‘Strauss claimed that he was working on a sort of symphonic poem, “but not in the manner of Liszt” (nicht nach Liszt). This cryptic remark on one level signals Strauss’s wish to distance himself from Liszt’s homophonic textures in favour of a richer, more polyphonic approach. Another important distinction between the two has been noted by John Williamson: where Liszt’s works are mainly focused on character depiction, Strauss’s involve the representation of dramatic events. (Youmans, 2010)

There is still debate over which type of ‘classical structure’ this one movement Symphonic poem fits into. Some musicologists perceive a one movement Sonata form whereas others maintain it is in Rondo form and other theorists have detected several superstructures of forms within forms, like wheels within wheels. I am inclined to agree with this last assessment and find the complexity and ambition of the structure hugely impressive.

Fig. 10. Musicologist’s structure debate. (2019)

Arguably it is in the orchestration where the strength of the piece lies. Strauss used a large Romantic orchestra with an extended percussion section, including a glockenspiel and extendeding the wind section with contrabassoon and doubling piccolos (see fig. 1 above). His layering of timbres is what brings out the character in the motifs and the dramatic effects of the action.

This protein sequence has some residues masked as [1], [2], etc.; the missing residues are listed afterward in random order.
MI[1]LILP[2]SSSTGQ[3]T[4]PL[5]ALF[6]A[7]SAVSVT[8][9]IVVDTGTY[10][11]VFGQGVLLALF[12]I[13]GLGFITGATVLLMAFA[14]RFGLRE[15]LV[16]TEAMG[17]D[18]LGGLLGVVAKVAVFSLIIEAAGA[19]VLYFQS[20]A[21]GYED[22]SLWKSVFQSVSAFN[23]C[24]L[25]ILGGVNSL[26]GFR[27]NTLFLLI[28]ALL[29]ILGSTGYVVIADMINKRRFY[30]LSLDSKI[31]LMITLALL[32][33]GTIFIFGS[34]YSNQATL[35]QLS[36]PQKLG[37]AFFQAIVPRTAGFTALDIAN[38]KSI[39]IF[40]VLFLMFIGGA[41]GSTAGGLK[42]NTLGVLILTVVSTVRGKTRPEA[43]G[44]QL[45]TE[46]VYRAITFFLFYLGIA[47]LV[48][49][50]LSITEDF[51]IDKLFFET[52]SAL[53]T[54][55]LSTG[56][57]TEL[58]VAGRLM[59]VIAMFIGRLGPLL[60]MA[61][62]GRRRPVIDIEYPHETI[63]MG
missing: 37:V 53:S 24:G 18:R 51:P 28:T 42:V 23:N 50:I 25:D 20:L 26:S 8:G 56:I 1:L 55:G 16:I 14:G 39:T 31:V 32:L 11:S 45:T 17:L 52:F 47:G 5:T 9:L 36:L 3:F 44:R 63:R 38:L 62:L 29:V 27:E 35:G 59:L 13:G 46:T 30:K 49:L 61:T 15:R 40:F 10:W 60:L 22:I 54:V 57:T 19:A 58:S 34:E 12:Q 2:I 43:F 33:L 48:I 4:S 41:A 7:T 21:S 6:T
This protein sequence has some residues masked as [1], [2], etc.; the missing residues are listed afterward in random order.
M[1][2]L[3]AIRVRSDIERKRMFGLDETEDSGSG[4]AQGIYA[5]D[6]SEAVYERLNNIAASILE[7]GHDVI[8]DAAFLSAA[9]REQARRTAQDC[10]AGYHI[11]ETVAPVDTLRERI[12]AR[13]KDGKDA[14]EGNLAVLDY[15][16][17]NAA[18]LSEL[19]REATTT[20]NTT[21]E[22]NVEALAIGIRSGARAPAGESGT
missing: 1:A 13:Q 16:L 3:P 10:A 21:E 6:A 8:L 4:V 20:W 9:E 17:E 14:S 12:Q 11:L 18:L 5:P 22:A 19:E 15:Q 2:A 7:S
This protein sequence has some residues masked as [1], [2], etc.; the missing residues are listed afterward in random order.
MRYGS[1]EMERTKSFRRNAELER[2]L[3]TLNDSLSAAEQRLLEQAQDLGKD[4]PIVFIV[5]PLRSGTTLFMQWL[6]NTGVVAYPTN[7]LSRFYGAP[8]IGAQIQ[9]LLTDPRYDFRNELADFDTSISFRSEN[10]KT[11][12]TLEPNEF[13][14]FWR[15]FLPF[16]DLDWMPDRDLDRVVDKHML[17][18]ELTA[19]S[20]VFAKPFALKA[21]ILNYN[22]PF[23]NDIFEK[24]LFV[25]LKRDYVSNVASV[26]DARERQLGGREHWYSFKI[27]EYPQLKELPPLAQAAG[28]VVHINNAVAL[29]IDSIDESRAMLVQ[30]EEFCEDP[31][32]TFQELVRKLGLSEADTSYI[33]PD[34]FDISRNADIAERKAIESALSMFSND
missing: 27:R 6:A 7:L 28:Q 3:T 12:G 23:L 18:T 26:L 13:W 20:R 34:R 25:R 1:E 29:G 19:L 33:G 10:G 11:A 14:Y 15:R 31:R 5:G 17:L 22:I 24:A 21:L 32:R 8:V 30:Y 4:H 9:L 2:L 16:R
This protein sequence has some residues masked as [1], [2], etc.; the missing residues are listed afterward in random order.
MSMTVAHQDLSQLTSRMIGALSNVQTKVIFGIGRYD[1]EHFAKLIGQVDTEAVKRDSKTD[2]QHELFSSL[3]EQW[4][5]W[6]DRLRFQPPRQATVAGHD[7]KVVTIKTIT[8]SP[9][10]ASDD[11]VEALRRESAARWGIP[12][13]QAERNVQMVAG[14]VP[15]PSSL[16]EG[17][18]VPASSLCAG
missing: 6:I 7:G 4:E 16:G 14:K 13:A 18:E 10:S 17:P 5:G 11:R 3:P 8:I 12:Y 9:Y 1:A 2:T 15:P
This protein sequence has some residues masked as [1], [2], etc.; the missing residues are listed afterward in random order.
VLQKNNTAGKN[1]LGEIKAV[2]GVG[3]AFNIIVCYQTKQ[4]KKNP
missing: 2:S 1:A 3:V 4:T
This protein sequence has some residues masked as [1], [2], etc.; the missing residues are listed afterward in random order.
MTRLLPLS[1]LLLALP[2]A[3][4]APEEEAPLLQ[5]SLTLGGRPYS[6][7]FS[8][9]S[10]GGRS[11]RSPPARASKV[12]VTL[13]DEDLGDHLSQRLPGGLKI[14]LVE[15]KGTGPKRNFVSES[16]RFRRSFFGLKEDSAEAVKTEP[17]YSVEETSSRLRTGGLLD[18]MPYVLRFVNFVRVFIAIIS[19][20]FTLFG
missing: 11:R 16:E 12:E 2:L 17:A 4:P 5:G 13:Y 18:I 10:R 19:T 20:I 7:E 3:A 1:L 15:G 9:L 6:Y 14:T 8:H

Certain instruments symbolise certain states of mind, for example harp glissandi would illustrate a heavenly atmosphere. This symbolism is still used in film music today. Glockenspiel has also been used in untold cinematic circus/carnival scenes or as creepy nursery rhymes underscoring horror films. There is irony behind the choice to use a very pure ‘bell like’ sound, such as Glockenspiel or a music box (a toy associated with the innocence of childhood ), to signify something grotesque and menacing. These ‘ironic’ instrumentation choices and juxtapositions have become standard compositional devices in cinematic orchestration. (Brownrigg, 2003). I detect this type of ironic humour in Strauss’ orchestration of the ‘carnivalesque’ scene.

Strauss set a new standard for how depictive music could be, this in turn influenced composers who came after him. It is difficult to listen to themes such as John Williams Star Wars theme and Superman soundtracks without drawing direct parallels to Strauss’ tone poems. Stanley Kubrick went as far as including ‘Also Sprach Zarathustra’ in ‘2001: A Space Odyssey’ in a scene which set the tone and defined the whole film. Before Kubrick and Williams composers such as Erich Wolfgang Korngold and Alfred Newman openly cited his influence when writing the scores for ‘The Prince and the Pauper’ and ‘Wuthering Heights’ respectively. (Garland, 2014)

Fig.11. Extract from Mark Evan’s ‘Soundtrack : the music of the movies’. (1975)

Even the father of film music, the Viennese born Max Steiner (who was trained by Brahms) had close musical ties to Richards Strauss who was his godfather (ACF, 2009). Steiner was, according to film music critic Mark Evans, influenced by Strauss’ harmonies and orchestration choices. (Evans, 1975). It is via the genre of film music that Strauss has also influenced me, an aspiring film composer.

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LIST OF ILLUSTRATIONS

Figure 1. Sunny, L. (2019) Don Juan Score Opening. (from Richard’s Strauss, Don Juan, Op. 20, Full Score. Mainz: Music GmbH & Co. KG, 1888). [Illustration] In: possession of: The author: London.

Figure 2. Sunny, L. (2019) Violin Solo 1. (from Richard’s Strauss, Don Juan, Op. 20, Full Score. Mainz: Music GmbH & Co. KG, 1888). [Illustration] In: possession of: The author: London.